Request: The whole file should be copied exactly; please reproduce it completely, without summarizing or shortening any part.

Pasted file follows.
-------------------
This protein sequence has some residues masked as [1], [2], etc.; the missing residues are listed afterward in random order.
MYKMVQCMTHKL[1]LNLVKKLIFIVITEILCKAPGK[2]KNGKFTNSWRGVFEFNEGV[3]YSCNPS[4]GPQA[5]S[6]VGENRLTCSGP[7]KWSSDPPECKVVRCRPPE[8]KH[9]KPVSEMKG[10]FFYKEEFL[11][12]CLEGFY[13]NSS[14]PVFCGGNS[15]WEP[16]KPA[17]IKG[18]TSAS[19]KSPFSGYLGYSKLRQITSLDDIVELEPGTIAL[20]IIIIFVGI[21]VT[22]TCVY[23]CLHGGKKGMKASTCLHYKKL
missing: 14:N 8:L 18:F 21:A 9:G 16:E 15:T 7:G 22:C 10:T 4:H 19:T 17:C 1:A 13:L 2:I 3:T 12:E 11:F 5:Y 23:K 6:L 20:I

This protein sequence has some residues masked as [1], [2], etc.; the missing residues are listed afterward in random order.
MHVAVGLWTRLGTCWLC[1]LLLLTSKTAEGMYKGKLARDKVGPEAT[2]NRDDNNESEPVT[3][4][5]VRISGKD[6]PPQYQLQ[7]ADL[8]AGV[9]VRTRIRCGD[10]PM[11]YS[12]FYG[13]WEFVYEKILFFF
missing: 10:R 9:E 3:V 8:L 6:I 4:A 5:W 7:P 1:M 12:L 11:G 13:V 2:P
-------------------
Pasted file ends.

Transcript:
This protein sequence has some residues masked as [1], [2], etc.; the missing residues are listed afterward in random order.
MYKMVQCMTHKL[1]LNLVKKLIFIVITEILCKAPGK[2]KNGKFTNSWRGVFEFNEGV[3]YSCNPS[4]GPQA[5]S[6]VGENRLTCSGP[7]KWSSDPPECKVVRCRPPE[8]KH[9]KPVSEMKG[10]FFYKEEFL[11][12]CLEGFY[13]NSS[14]PVFCGGNS[15]WEP[16]KPA[17]IKG[18]TSAS[19]KSPFSGYLGYSKLRQITSLDDIVELEPGTIAL[20]IIIIFVGI[21]VT[22]TCVY[23]CLHGGKKGMKASTCLHYKKL
missing: 14:N 8:L 18:F 21:A 9:G 16:E 15:T 7:G 22:C 10:T 4:H 19:T 17:C 1:A 13:L 2:I 3:T 12:E 11:F 5:Y 23:K 6:L 20:I

This protein sequence has some residues masked as [1], [2], etc.; the missing residues are listed afterward in random order.
MHVAVGLWTRLGTCWLC[1]LLLLTSKTAEGMYKGKLARDKVGPEAT[2]NRDDNNESEPVT[3][4][5]VRISGKD[6]PPQYQLQ[7]ADL[8]AGV[9]VRTRIRCGD[10]PM[11]YS[12]FYG[13]WEFVYEKILFFF
missing: 10:R 9:E 3:V 8:L 6:I 4:A 5:W 7:P 1:M 12:L 11:G 13:V 2:P